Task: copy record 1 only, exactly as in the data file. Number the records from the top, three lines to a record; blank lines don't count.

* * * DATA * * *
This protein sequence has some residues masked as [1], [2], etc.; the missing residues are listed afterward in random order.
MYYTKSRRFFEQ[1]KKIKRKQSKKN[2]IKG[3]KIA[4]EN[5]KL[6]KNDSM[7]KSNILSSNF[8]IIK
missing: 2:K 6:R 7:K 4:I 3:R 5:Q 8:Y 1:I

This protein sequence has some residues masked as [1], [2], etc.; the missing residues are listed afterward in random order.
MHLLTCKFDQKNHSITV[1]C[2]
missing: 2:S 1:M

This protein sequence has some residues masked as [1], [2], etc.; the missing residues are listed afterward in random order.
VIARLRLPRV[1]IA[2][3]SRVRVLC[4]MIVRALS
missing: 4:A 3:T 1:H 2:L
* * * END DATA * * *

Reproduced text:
This protein sequence has some residues masked as [1], [2], etc.; the missing residues are listed afterward in random order.
MYYTKSRRFFEQ[1]KKIKRKQSKKN[2]IKG[3]KIA[4]EN[5]KL[6]KNDSM[7]KSNILSSNF[8]IIK
missing: 2:K 6:R 7:K 4:I 3:R 5:Q 8:Y 1:I